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Serotonin transporter-siRNA rapidly exerts antidepressant effects following internalisation into serotonergic neurons

AutorFerrés-Coy, Albert ; Pilar-Cuéllar, Fuencisla ; Vidal, Rebeca ; Galofré, Mireia ; Paz, Verónica ; Campa, Leticia ; Montefeltro, Andrés; Valdizán, Elsa M. ; Artigas, Francesc ; Bortolotti, Ana
Fecha de publicación6-oct-2013
Citación26th ECNP Congress (2013)
ResumenDespite extensive research, the neurobiology of major depressive disorder (MDD) remains poorly understood due to lack of biomarkers, relatively low rates of heritability, and heterogeneity of precipitating factors, including stress. Serotonin (5-HT) neurotransmitter is involved in the pathophysiology and treatment of MDD, being selective serotonin reuptake inhibitors (SSRIs) the most prescribed antidepressant drugs. However, SSRIs need to be administered for long time periods before clinical improvement emerges, and fully remit depressive symptoms in only one third of patients [1]. The serotonin transporter (SERT) is a key regulator of serotonergic neurotransmission, as it determinates the intensity and duration of 5-HT signaling at synapses. RNA interference (RNAi) is a potent and specific post-transcriptional mechanism to control brain gene expression. It also provides new strategies to modulate the brain function by introducing exogenous small interference RNA molecules (siRNA). Previously, we showed the feasibility of siRNAs to silence in vivo the 5-HT1A-autoreceptor expression in raphe 5-HT neurons [2,3]. Here, we used a multifaceted approach to assess the specificity and selectivity of partial SERT suppression in adult mice, following short-term SERT-siRNA treatment. We examined downstream changes on brain variables linked to antidepressant efficacy and compared SERT-siRNA effects with those of a standard SSRI (fluoxetine) treatment. Local infusion of SERT-siRNA molecules into dorsal raphe nucleus (DR) for 4-day (0.7 nmol/day) suppressed the SERT mRNA expression (63±4%). This was accompanied by a selective and widespread reduction of SERT-binding sites and protein levels by 30−40% in most brain regions analyzed. In agreement with this partial SERT suppression, a decreased SERT function was observed in SERT-siRNA treated mice. Moreover, a 4-day regimen with intra-DR SERT-siRNA modified brain variables considered to be key markers of antidepressant action, such as: a) down-regulated 5-HT1A-autoreceptor expression/function; b) augmented extracellular 5-HT concentration in DR-projecting areas including striatum and hippocampus; c) increased hippocampal neurogenesis (NeuroD-positive and DCX-positive cells to 129±5% and 137±9% of vehicle-treated mice, respectively) and, d) increased plasticity-associated gene expression (BDNF, VEGF and Arc) in different hippocampus subfields. In contrast, a 4-day regimen with fluoxetine (20 mg/kg/day, i.p.) did not alter any of these variables and only started to modify them after 15-day treatment. Finally, the intranasal administration of conjugated SERT-siRNA for 7-day (2.1 nmol/day), but not fluoxetine, reversed the behavioral dysfunction displayed by a depression mouse model related with the chronic corticosterone consumption: (a) reduced immobility time in the tail suspension test, (b) reduced latency to feed in the novelty suppressed feeding test without affecting the home food consumption and (c) increased sucrose consumption in the preference sucrose test. These findings highlight the critical role of SERT in the control of serotonergic function, including serotonin-mediated neural plasticity. They also support the use of siRNA targeting serotonergic genes (SERT, 5-HT1A-autoreceptor) as a new generation of antidepressant therapies with a potential greater efficacy faster onset of action than current treatments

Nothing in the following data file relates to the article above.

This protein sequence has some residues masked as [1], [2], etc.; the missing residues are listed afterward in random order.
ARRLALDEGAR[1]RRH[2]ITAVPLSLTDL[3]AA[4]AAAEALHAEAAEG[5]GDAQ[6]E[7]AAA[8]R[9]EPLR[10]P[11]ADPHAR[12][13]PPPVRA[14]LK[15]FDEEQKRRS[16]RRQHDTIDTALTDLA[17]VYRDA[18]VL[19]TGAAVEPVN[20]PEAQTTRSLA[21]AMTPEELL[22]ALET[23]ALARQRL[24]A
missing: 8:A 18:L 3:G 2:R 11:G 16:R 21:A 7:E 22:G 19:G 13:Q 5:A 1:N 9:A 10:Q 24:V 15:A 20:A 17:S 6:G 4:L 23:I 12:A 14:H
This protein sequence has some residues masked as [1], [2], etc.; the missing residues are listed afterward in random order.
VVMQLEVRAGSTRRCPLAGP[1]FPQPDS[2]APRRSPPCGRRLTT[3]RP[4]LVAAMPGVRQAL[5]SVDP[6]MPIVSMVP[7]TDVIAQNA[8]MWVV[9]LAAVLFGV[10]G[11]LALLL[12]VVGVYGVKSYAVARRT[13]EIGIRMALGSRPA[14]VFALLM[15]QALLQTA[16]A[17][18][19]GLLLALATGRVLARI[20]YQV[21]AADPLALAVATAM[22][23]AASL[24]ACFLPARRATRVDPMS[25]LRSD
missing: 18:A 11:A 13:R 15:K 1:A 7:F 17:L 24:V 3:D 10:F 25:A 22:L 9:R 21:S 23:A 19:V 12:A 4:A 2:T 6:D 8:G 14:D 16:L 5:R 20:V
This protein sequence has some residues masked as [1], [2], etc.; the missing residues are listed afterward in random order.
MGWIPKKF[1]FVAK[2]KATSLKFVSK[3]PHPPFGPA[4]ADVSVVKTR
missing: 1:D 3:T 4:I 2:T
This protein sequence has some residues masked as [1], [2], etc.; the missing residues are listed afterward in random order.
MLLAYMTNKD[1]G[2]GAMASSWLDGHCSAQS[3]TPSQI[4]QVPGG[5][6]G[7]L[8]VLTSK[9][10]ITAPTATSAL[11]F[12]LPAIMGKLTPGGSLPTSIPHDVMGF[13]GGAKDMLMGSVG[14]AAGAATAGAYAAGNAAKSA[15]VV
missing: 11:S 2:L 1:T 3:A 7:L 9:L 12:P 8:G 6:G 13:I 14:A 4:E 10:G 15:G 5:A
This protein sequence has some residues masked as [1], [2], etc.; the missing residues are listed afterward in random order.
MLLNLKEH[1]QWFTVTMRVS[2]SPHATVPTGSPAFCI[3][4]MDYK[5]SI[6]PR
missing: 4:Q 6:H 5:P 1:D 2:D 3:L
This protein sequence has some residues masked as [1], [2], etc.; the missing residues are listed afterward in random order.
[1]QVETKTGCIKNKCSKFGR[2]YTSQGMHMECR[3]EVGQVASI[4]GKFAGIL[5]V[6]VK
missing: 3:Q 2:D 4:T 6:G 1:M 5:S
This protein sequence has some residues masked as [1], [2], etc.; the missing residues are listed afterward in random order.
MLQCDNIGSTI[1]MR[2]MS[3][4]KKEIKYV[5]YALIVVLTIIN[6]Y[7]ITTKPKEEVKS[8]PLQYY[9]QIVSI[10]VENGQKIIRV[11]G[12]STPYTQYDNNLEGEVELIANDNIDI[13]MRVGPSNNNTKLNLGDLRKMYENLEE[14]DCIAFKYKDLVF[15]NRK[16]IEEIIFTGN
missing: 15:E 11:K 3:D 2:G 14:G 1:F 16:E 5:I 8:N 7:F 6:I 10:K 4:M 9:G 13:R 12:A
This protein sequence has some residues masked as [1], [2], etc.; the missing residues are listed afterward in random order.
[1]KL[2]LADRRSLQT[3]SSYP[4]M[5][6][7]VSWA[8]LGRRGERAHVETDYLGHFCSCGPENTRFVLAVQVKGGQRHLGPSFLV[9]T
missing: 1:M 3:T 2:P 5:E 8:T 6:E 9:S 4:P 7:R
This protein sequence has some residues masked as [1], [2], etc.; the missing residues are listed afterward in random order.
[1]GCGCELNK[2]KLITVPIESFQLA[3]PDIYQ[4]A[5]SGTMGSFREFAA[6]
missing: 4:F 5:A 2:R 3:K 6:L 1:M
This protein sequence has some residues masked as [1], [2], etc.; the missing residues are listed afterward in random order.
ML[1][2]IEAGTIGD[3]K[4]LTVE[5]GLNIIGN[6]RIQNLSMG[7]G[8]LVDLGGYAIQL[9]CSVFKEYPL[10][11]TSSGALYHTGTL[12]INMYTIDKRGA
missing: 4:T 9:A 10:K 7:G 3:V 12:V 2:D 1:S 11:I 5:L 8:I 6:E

DescripciónPóster presentado en el 26th ECNP (European College of Neuropsychopharmacology) Congress, celebrado del 5 al 9 de octubre de 2013, en Barcelona (España)
Abstract publicado en: European Neuropsychopharmacology 23(Suppl. 2): S313-S314 (2013). ISSN: 0924-977X. e-ISSN: 1873-7862. DOI: 10.1016/S0924-977X(13)70492-9
Versión del editorhttp://dx.doi.org/10.1016/S0924-977X(13)70492-9
Identificadoresdoi: 10.1016/S0924-977X(13)70492-9
Aparece en las colecciones: (IBBTEC) Comunicaciones congresos
(IIBB) Comunicaciones congresos
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